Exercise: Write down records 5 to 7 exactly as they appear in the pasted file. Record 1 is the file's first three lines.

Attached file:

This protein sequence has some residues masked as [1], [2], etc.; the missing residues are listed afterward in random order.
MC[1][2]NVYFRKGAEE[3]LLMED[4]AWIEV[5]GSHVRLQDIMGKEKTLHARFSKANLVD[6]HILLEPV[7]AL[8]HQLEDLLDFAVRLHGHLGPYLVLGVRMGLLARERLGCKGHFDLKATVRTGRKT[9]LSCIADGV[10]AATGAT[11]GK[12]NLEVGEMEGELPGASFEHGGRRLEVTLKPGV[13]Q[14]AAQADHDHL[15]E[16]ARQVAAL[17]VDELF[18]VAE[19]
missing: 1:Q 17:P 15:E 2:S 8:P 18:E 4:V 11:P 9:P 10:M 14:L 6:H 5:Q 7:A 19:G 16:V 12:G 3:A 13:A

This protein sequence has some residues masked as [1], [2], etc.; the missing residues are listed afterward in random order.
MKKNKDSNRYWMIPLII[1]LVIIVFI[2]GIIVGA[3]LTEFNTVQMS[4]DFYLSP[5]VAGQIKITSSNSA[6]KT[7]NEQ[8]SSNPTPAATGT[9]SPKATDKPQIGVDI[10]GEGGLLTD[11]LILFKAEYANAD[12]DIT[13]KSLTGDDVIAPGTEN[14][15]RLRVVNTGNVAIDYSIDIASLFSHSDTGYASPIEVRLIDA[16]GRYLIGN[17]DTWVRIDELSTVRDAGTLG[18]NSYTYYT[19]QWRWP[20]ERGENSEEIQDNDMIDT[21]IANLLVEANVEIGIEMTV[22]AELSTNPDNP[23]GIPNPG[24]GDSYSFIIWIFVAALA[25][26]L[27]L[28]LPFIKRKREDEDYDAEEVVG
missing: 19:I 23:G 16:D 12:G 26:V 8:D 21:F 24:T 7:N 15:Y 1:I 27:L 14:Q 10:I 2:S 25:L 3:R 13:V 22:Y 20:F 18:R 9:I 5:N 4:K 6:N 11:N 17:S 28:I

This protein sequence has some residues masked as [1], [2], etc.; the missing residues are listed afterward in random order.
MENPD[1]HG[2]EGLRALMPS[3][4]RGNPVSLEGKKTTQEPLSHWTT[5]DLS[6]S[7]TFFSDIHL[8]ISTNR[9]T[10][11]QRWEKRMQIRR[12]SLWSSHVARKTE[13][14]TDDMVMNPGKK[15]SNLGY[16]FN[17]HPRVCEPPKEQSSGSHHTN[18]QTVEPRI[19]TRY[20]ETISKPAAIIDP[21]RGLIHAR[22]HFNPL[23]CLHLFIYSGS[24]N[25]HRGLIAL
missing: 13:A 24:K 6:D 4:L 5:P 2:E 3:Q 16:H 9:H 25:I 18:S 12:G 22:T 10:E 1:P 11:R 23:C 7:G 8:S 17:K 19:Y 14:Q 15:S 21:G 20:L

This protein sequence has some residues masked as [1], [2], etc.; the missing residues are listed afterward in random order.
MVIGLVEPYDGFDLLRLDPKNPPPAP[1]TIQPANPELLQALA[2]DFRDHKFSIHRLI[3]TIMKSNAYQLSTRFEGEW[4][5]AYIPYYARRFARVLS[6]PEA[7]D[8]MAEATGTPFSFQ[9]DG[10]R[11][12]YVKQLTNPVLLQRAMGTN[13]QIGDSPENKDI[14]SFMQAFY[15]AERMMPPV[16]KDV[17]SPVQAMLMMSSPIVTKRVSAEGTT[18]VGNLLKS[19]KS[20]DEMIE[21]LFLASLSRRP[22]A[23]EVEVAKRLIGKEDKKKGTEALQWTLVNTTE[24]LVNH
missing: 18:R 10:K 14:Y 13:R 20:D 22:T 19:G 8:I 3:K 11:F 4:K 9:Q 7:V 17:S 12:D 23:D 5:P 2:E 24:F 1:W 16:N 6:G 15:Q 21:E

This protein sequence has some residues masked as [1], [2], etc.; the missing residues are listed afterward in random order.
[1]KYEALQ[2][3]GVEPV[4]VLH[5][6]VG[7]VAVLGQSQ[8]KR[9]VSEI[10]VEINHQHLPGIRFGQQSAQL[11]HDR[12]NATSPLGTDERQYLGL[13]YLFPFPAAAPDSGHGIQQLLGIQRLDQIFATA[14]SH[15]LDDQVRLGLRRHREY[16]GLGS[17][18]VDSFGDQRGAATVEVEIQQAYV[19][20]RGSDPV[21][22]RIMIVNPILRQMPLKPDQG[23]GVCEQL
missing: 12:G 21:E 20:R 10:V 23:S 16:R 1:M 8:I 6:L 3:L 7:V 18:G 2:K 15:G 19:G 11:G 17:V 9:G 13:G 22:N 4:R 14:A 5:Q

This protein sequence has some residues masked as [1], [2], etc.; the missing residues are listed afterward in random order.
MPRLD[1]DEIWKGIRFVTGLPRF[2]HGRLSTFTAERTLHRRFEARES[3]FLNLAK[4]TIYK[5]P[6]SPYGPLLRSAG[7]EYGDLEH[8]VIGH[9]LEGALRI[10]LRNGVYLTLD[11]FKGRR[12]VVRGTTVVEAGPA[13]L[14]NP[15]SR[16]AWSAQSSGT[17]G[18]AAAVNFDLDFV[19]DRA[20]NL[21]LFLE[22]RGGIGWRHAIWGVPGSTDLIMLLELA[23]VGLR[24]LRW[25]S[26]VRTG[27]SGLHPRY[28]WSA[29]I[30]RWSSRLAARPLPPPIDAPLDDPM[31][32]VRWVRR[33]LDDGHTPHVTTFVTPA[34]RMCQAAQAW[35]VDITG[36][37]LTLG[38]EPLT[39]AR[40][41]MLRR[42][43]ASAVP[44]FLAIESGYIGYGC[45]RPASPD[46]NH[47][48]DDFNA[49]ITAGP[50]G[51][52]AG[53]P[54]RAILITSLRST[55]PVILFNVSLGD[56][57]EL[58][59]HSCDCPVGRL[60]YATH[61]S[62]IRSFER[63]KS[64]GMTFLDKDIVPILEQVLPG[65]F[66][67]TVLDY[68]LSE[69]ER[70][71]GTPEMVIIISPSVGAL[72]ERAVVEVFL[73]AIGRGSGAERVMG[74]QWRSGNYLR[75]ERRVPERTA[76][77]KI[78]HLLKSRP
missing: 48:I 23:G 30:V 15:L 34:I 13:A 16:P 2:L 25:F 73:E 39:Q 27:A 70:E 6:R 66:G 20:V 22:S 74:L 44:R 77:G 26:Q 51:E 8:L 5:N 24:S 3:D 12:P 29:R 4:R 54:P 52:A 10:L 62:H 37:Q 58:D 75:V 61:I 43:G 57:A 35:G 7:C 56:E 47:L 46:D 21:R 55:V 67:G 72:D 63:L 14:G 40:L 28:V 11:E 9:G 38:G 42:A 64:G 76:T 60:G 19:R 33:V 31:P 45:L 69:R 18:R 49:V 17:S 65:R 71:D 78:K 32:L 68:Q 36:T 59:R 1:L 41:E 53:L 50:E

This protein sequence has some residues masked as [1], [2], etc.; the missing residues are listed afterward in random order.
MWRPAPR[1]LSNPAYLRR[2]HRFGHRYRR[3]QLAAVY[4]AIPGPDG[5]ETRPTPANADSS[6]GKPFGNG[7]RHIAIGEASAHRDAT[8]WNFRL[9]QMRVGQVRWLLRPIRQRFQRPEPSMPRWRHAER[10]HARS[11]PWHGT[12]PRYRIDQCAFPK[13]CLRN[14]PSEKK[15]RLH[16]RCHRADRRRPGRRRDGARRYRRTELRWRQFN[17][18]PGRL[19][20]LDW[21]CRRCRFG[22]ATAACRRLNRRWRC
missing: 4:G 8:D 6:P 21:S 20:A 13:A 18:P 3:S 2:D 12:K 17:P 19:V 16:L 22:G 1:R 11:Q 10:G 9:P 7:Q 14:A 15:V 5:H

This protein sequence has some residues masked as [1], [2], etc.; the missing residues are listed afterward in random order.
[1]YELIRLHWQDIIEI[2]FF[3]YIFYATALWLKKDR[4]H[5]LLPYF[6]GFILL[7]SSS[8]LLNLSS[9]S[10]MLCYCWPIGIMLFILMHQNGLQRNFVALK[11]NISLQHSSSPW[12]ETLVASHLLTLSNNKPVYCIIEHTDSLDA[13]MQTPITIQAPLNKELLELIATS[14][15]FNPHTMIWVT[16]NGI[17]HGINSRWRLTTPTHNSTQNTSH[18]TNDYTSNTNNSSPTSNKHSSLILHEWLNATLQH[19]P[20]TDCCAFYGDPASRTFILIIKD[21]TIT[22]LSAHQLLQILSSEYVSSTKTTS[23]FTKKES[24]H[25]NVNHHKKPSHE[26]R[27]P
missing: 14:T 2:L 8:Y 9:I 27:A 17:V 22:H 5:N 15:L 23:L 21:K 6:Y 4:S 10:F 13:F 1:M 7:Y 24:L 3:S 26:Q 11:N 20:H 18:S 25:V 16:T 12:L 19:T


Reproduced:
This protein sequence has some residues masked as [1], [2], etc.; the missing residues are listed afterward in random order.
[1]KYEALQ[2][3]GVEPV[4]VLH[5][6]VG[7]VAVLGQSQ[8]KR[9]VSEI[10]VEINHQHLPGIRFGQQSAQL[11]HDR[12]NATSPLGTDERQYLGL[13]YLFPFPAAAPDSGHGIQQLLGIQRLDQIFATA[14]SH[15]LDDQVRLGLRRHREY[16]GLGS[17][18]VDSFGDQRGAATVEVEIQQAYV[19][20]RGSDPV[21][22]RIMIVNPILRQMPLKPDQG[23]GVCEQL
missing: 12:G 21:E 20:R 10:V 23:S 16:R 1:M 8:I 6:L 3:L 7:V 18:G 2:K 15:G 19:G 11:G 17:V 9:G 13:G 22:N 4:R 14:A 5:Q

This protein sequence has some residues masked as [1], [2], etc.; the missing residues are listed afterward in random order.
MPRLD[1]DEIWKGIRFVTGLPRF[2]HGRLSTFTAERTLHRRFEARES[3]FLNLAK[4]TIYK[5]P[6]SPYGPLLRSAG[7]EYGDLEH[8]VIGH[9]LEGALRI[10]LRNGVYLTLD[11]FKGRR[12]VVRGTTVVEAGPA[13]L[14]NP[15]SR[16]AWSAQSSGT[17]G[18]AAAVNFDLDFV[19]DRA[20]NL[21]LFLE[22]RGGIGWRHAIWGVPGSTDLIMLLELA[23]VGLR[24]LRW[25]S[26]VRTG[27]SGLHPRY[28]WSA[29]I[30]RWSSRLAARPLPPPIDAPLDDPM[31][32]VRWVRR[33]LDDGHTPHVTTFVTPA[34]RMCQAAQAW[35]VDITG[36][37]LTLG[38]EPLT[39]AR[40][41]MLRR[42][43]ASAVP[44]FLAIESGYIGYGC[45]RPASPD[46]NH[47][48]DDFNA[49]ITAGP[50]G[51][52]AG[53]P[54]RAILITSLRST[55]PVILFNVSLGD[56][57]EL[58][59]HSCDCPVGRL[60]YATH[61]S[62]IRSFER[63]KS[64]GMTFLDKDIVPILEQVLPG[65]F[66][67]TVLDY[68]LSE[69]ER[70][71]GTPEMVIIISPSVGAL[72]ERAVVEVFL[73]AIGRGSGAERVMG[74]QWRSGNYLR[75]ERRVPERTA[76][77]KI[78]HLLKSRP
missing: 48:I 23:G 30:V 15:L 34:I 13:A 16:P 2:L 25:F 73:E 39:Q 27:A 70:E 6:R 66:G 20:V 22:S 74:L 44:R 77:G 26:Q 51:E 8:L 5:N 24:S 3:D 12:P 29:R 4:R 54:P 52:A 10:L 62:H 37:Q 58:D 75:V 61:I 43:G 57:A 35:G 7:C 56:E 47:L 46:D 21:R 55:V 67:G 72:D 63:L 14:G 40:L 28:V 11:E 9:G 38:G 42:A 64:G 76:T 60:G 19:R 33:V 31:P 45:L 69:R 18:R 49:V 17:S 65:R 71:D 78:K 32:L 68:Q 36:T 59:R 1:L 41:E 53:L 50:E

This protein sequence has some residues masked as [1], [2], etc.; the missing residues are listed afterward in random order.
MWRPAPR[1]LSNPAYLRR[2]HRFGHRYRR[3]QLAAVY[4]AIPGPDG[5]ETRPTPANADSS[6]GKPFGNG[7]RHIAIGEASAHRDAT[8]WNFRL[9]QMRVGQVRWLLRPIRQRFQRPEPSMPRWRHAER[10]HARS[11]PWHGT[12]PRYRIDQCAFPK[13]CLRN[14]PSEKK[15]RLH[16]RCHRADRRRPGRRRDGARRYRRTELRWRQFN[17][18]PGRL[19][20]LDW[21]CRRCRFG[22]ATAACRRLNRRWRC
missing: 4:G 8:D 6:P 21:S 20:A 13:A 18:P 3:S 2:D 12:K 17:P 19:V 16:L 22:G 1:R 11:Q 10:G 9:P 7:Q 14:A 15:V 5:H